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The Lovell Telescope - Forward into the 21st Century

The Lovell Telescope
The Lovell Telescope prior to the surface upgrade, March 2001
Credit: A.Holloway, University of Manchester

The University of Manchester has been awarded a grant from the Joint Infrastructure Fund (JIF) to fund a ?2M upgrade of its world famous Lovell Telescope at the Jodrell Bank Observatory. The improvements in both sensitivity and frequency range will extend the operational life of the telescope, taking it into a second half-century at the forefront of astronomical research with as much promise and potential as when it was first built.

The University of Manchester's giant 76-metre (250ft) Lovell radio telescope at Jodrell Bank is probably the most famous working scientific instrument in the land and is widely regarded by the public as an icon of the very best achievements of British science and technology. For over 40 years, the telescope, still the second largest fully-steerable radio telescope in the world, has played a major role in astronomical research due to its large collecting area and great flexibility. Equipped with state-of-the-art receiver systems, the telescope is now 30 times more sensitive than when it was first built. In recent years it has played a leading role in many fields of astronomy, including the detection and study of a new population of pulsars and the discovery of the first gravitational lens. It is also currently attracting great public interest through its participation in the most sensitive search ever for signals from extra-terrestrial intelligence.

The upgraded Lovell Telescope will retain the full versatility of the present instrument. An expansion of the useable frequency range by a factor of four and an increase in the sensitivity at the key operational frequency of 5 GHz by a factor of five will allow a wide range of new science to be carried out. As a stand-alone instrument it is expected that the upgraded Lovell Telescope will be used to discover new distant pulsars, make a census of star-formation sites in the Galaxy through the observation of the spectral lines of formaldehyde, excited hydroxyl (OH) and methanol molecules and conduct a very deep survey for faint extra-galactic radio sources and galactic radio stars.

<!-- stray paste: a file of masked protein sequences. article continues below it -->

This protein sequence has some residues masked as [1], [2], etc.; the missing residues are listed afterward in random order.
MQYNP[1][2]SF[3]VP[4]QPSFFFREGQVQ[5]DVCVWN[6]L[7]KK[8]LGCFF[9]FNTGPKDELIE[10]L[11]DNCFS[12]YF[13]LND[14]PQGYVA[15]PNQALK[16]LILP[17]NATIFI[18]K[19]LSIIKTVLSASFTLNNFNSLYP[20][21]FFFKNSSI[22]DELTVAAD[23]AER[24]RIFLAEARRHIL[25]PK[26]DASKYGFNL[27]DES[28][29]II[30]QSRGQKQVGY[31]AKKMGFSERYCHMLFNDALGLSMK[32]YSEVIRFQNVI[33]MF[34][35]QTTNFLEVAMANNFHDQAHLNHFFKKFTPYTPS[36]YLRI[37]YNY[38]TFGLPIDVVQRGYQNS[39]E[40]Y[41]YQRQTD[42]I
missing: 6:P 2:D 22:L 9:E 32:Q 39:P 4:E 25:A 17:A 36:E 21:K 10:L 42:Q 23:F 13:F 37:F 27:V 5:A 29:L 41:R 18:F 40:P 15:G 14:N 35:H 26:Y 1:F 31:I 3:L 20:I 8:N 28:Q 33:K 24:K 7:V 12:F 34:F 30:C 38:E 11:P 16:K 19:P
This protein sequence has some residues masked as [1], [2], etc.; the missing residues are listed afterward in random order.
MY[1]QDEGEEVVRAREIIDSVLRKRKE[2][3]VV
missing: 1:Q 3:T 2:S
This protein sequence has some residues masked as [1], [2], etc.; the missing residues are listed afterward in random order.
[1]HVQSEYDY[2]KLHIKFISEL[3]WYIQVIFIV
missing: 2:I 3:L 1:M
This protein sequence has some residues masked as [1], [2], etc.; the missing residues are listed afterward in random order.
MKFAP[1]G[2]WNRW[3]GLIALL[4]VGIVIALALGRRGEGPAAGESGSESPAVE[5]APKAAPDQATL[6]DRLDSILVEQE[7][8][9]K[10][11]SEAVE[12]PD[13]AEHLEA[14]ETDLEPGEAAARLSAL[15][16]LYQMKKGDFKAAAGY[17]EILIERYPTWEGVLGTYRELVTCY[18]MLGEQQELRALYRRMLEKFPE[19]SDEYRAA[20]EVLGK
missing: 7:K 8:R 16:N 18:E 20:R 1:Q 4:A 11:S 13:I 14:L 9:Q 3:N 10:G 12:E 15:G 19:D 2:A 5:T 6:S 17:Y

In addition to its use as a single telescope, the Lovell Telescope is a key element of the UK's MERLIN high resolution radio-imaging National Facility. The enhancement will increase the sensitivity of MERLIN by up to a factor of three and will open up exciting new areas of astrophysical study at a resolution which exceeds that of the Hubble Space Telescope (HST) and is matched to that of the planned next generation of telescopes in other wavebands. The Lovell telescope is also regularly linked to telescopes in Europe and around the globe to make observations with the highest resolution in all astronomy. Its contribution to this research will be greatly enhanced, with the upgraded telescope able to play a significant role in the expansion of these activities into space. Major advances can be expected in the investigation of objects ranging from nearby stars in the Milky Way to the most distant galaxies and quasars. However, as in the past, the most important and exciting discoveries by the telescope will be those which are totally unpredictable.

The upgrade package has four main elements, with the work planned to be carried out over the summers in 2000 to 2002 at a fraction of the cost (at least ?30M) of building a new telescope of the same size and comparable performance.

New reflecting surface

The present surface panels will be replaced by new galvanised steelplate. Attachment will be with self tapping screws to avoid thermal distortions of the type induced in the present surface by spot welding.

Surface adjustment

Using modern holographic profiling techniques, the newsurface will be set to optimise the efficiency of the telescope for operation at frequencies above 5 GHz.

New pointing control system

The present drive and control system will be replaced by state-of-the-art technology to increase the precision of the positional control. This will involve independent control of individual drive motors.

Refurbishment of the track and foundations

Remedial work on the surface layer of the foundations has been carried out as recommended by specialists to prevent water ingress. The outer azimuthal track has been relaid to the current British standard.